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14 of 17 people found the following review helpful By John W. Matthews on June 5, 2008
Format: Hardcover
Hamilton squarely faces the "noisy" issues of popular society to bring forth reasonable, moderate understanding to encourage thoughtful people to recognize the futility of polarities. His rationality of listening rather than shouting restores hope that overcomes fear, makes places for peace to "break out."
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4 of 4 people found the following review helpful By blaise j mercadante on August 18, 2013
Format: Paperback Verified Purchase
Inevitably in a philosophy that aims for the middle, there are no sharp edges in the thoughts presented. The book can be summed up in a sentence. Be humble: neither you nor anyone else has all the answers.
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2 of 2 people found the following review helpful By Paul Froehlich on July 27, 2013
Format: Kindle Edition
Adam Hamilton has undertaken a herculean task, namely trying to nudge evangelical Christianity into the 21st Century. He recognizes that to the extent evangelicals are defined by their opposition to evolution, homosexuality, and other social issues, they seriously limit their ability to appeal to seekers in the broader society.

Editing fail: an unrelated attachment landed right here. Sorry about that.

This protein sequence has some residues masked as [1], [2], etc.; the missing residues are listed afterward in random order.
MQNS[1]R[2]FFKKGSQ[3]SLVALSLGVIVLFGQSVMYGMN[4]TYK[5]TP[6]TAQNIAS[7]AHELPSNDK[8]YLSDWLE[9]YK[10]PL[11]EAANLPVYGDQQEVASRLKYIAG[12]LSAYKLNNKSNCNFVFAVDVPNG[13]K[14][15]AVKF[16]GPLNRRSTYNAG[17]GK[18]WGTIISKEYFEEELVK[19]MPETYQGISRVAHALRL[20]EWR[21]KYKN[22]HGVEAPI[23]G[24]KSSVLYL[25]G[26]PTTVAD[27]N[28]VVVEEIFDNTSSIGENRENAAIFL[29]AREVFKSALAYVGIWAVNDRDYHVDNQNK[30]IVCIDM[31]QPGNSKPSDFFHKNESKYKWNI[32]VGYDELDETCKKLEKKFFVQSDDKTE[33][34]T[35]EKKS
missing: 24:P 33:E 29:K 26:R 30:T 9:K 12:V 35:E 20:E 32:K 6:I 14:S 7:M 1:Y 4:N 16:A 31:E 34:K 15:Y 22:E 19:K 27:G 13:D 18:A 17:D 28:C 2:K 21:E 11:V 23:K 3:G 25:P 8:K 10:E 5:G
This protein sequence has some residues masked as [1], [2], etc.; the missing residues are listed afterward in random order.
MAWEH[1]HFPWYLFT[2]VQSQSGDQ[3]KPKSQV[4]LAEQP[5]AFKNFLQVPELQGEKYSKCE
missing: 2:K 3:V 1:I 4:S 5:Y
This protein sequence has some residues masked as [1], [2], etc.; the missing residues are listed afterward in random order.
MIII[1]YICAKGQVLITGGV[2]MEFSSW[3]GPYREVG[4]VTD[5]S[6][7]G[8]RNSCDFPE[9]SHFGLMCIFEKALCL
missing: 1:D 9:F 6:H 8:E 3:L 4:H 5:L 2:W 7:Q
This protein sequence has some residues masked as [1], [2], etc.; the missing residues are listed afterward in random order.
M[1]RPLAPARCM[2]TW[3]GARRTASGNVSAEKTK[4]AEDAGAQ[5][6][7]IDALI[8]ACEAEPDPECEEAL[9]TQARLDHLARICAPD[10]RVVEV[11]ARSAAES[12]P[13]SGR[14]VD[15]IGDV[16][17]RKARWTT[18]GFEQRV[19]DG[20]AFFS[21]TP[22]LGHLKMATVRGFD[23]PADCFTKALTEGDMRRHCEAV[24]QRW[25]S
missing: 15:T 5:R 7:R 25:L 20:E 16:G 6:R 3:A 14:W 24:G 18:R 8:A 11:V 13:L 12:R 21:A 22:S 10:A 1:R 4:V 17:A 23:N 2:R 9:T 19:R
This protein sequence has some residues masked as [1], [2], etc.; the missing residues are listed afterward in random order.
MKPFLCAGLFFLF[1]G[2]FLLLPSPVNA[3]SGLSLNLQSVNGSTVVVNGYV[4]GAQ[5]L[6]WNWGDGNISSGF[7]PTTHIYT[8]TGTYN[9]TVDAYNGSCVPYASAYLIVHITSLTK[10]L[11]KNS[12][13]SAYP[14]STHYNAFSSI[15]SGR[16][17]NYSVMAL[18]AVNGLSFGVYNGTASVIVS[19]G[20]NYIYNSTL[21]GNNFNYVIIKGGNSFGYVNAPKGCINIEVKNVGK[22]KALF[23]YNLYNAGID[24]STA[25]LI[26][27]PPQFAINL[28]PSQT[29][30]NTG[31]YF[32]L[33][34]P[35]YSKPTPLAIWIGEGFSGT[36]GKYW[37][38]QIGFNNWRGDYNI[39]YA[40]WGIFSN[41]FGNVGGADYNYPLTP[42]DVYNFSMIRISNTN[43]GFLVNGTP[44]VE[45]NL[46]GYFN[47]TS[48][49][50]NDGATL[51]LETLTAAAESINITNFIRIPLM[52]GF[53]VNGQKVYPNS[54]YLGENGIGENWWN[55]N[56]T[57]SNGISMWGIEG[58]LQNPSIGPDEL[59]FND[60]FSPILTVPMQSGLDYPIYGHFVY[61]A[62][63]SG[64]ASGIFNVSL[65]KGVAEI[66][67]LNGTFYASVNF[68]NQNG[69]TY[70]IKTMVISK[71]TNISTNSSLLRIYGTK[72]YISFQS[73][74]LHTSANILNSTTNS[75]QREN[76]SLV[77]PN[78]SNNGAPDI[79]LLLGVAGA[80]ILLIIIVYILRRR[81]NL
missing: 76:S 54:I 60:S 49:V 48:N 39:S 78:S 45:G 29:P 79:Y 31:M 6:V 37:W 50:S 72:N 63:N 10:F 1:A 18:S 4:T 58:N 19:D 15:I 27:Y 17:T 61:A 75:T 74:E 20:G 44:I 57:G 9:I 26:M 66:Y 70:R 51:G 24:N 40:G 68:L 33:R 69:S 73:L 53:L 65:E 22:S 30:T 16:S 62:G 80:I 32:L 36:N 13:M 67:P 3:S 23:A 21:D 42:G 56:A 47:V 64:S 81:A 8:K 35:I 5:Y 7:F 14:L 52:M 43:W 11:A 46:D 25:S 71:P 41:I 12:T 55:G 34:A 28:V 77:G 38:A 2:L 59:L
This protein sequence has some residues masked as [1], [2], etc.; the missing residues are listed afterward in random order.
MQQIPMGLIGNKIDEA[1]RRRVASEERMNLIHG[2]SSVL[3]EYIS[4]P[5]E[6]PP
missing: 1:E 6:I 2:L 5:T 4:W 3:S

Hamilton is the senior pastor of the United Methodist Church of the Resurrection in Leawood, Kansas, which was named the most influential mainline church in America by The Church Report. He also wrote When Christians Get It Wrong (2010), which this author also reviewed.

In the 1950s and 60s the mainline Protestant churches were most influential, but their membership and influence has steadily waned since. Hamilton thinks conservative Christianity today is where the mainline church was in 1964, with much influence, but facing a changing society. If conservative Christianity fails to respond to the challenges and to connect with younger generations, then it too will decline.

One sign of this change is found among young evangelicals who reject their elder's view on homosexuality. Another sign is that both Willow Creek and Saddleback Church, two of the most influential megachurches, have gone beyond solely evangelism and have added the social gospel to their agendas.

The world is seen as black and white to those on the extremes. Jerry Fawell and John Shelby Spong, for instance, represented two extremes on the right and left among American Protestantism circa 1990. Hamilton rejects the old categories of liberal or conservative, fundamentalist or progressive, instead claiming a moral center, what he calls the "radical center," a new approach that combines elements of traditional values and social justice.